Specialist commentator comments

Comments on this technology were invited from clinical experts working in the field and relevant patient organisations. The comments received are individual opinions and do not represent NICE's view.

One of the 5 specialist commentators has used this technology as part of an evaluation study.

Level of innovation

Two specialist commentators noted that several kits are available for detecting carbapenemase-producing organisms (CPOs) and 1 considered that the eazyplex SuperBug kits are only a minor variation on these technologies. However, 2 specialist commentators described the use of loop-mediated isothermal amplification in this application as innovative and 1 added that this makes it faster than other polymerase chain reaction based tests.

Potential patient impact

Four of the specialist commentators considered that quicker identification of people with CPOs would allow more appropriate antimicrobial therapy. Broad spectrum antibiotic use in people with negative results may be avoided, whereas optimised antimicrobial therapy could be used in people with positive results. One specialist commentator advised that detection of CPOs in rectal swabs only indicates colonisation which may not need antibiotic therapy. Therapy should only be considered if CPOs are detected in a clinically significant specimen type, which is possible using the SuperBug CRE kit.

All 5 specialist commentators suggested that quicker identification of people with CPOs would also improve infection control. Being able to rule out CPOs would avoid the need to treat the person in isolation, so that they would have a better healthcare experience. One commentator added that faster rule-out may also prevent people being refused admission to long-term residential care or transfer to other hospitals.

One specialist commentator considered that people with positive results would also benefit from better infection control regarding planning of surgery and avoidance of urinary catheterisation.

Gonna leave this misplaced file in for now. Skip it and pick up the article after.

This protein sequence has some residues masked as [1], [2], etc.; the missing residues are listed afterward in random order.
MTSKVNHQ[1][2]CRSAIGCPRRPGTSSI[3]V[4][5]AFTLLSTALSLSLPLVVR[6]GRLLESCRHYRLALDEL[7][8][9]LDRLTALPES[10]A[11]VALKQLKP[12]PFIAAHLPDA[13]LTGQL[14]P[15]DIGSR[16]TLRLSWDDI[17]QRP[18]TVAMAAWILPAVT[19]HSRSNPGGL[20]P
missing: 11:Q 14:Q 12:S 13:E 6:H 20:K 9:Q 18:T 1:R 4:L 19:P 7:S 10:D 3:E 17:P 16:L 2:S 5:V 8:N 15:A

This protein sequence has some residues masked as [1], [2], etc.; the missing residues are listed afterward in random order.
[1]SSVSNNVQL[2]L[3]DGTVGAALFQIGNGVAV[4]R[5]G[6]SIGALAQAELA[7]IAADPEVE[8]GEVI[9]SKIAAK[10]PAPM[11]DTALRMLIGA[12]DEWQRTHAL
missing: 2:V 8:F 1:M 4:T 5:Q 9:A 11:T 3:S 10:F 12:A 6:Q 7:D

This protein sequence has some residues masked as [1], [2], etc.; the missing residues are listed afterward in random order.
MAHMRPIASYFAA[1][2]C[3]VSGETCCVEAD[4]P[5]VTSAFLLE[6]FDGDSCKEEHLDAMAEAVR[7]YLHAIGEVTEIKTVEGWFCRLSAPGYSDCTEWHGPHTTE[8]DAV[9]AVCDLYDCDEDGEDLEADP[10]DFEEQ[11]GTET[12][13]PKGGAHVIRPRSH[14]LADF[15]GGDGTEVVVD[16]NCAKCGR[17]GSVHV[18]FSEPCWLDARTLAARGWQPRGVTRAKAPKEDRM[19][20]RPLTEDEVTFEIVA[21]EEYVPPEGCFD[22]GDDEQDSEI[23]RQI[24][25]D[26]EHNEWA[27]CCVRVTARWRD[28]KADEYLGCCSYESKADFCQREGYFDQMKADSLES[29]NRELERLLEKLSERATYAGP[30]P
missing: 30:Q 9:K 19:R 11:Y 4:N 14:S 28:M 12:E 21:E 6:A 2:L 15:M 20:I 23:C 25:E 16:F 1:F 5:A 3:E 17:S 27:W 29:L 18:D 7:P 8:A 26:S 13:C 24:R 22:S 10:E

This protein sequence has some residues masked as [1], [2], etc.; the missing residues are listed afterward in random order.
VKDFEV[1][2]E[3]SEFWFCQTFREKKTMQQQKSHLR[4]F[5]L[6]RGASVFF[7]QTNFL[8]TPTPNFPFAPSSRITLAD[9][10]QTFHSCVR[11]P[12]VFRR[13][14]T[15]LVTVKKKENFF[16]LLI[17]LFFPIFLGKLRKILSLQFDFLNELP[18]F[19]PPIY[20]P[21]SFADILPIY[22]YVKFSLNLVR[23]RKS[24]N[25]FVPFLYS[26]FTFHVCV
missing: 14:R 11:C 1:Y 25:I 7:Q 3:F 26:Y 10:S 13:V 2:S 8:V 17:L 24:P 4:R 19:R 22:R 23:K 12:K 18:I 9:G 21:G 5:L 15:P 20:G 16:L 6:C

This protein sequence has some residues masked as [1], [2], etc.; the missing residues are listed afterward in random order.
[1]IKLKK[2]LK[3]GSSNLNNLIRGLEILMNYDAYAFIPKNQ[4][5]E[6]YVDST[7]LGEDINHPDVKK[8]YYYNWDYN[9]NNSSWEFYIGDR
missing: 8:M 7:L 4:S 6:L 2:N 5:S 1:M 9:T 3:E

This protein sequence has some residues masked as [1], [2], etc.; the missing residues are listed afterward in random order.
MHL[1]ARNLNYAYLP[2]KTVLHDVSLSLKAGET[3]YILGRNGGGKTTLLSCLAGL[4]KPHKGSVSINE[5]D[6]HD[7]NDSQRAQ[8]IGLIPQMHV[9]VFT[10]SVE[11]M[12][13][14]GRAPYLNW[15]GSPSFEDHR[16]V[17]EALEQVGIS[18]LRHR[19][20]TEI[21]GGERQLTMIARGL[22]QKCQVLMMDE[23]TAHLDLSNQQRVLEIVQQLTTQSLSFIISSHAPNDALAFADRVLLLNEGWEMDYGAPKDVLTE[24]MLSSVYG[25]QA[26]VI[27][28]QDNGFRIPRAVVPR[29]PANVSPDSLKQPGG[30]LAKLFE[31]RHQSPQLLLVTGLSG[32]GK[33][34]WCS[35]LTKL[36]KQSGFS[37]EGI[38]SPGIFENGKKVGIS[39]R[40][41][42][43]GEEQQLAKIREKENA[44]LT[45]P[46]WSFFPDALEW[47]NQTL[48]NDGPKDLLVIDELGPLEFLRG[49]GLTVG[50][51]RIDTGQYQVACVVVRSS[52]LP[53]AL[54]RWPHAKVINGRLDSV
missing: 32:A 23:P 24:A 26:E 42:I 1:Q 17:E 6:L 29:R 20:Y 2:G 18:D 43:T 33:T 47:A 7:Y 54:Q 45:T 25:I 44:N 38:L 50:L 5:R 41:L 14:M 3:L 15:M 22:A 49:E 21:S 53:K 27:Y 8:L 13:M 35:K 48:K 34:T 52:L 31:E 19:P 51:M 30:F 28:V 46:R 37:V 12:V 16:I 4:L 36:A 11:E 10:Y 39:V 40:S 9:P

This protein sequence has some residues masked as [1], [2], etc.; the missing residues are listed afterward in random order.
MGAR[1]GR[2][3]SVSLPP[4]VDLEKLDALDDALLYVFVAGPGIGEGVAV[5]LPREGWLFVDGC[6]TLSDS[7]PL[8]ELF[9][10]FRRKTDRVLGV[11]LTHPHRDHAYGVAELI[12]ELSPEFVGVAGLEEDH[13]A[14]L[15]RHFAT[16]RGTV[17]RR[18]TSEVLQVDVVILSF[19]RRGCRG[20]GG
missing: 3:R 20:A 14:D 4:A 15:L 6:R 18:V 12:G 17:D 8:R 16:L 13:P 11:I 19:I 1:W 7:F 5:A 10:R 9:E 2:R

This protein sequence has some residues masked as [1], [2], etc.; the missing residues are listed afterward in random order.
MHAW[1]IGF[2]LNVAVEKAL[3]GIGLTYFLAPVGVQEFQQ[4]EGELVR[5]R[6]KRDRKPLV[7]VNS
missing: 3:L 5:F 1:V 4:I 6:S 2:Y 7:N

Potential system impact

One specialist commentator highlighted that the technology could be used by laboratory staff of any discipline or grade, and it is possible to do the testing at any time of the day. One commentator advised that the Genie II platform is very small so takes up little space in the laboratory, however 1 other indicated that space and staff resources would be needed to run the test in the laboratory.

One specialist commentator highlighted that the real benefit of this test would be in getting a negative result, which could allow patients to be released from isolation at an earlier stage, so freeing up a limited resource and resulting in significant cost savings. Two specialist commentators also suggested that using these tests could reduce the risk of transmission of CPOs to other people.

Two specialist commentators did not consider that the tests would result in cost savings because they are significantly more expensive than current practice. However, 2 commentators considered that there could be overall cost savings because of the early release of patients from isolation facilities, despite the greater direct costs to the laboratories. One considered that the prevalence of CPOs would need to be above 2% for this to happen. They also considered that the higher test cost would have to be offset by the reduced risk of CPO transmission, which would in turn depend on isolation room availability in the first instance.

General comments

Three commentators considered that the major limitation of these tests is that their diagnostic accuracy with rectal swab samples has not been evaluated. Two also highlighted that no evidence is currently available to show that a single eazyplex SuperBug test has the same sensitivity as 3 successive culture tests. However, they thought that it was plausible that the eazyplex SuperBug tests could be more sensitive than culture.

One specialist commentator considered that the SuperBug complete A kit would be more suitable for testing cultures than rectal swabs, because OXA-58 variants are associated with Acinetobacter, a hospital-acquired pathogen. However, 1 commentator also noted that the absence of the OXA-181/-232 variant in the SuperBug complete A kit reduces its effectiveness especially in the UK.

One specialist commentator also identified patients' refusal to have rectal swabs as a possible limitation of the eazyplex SuperBug kits, and considered that the technology may need to include stool samples as potential test material.

Two specialist commentators highlighted that CTX enzymes are the most common extended-spectrum beta-lactamases (ESBLs) found in E. coli, and are therefore the most common ESBL circulating outside hospitals. They considered that finding a positive result for these isolates in people in hospital might prompt different infection control, in which patients who would not typically be isolated are isolated. Another added that this could cause problems if patients with positive results were to be isolated, which would block single rooms needed for patients with higher priority pathogens.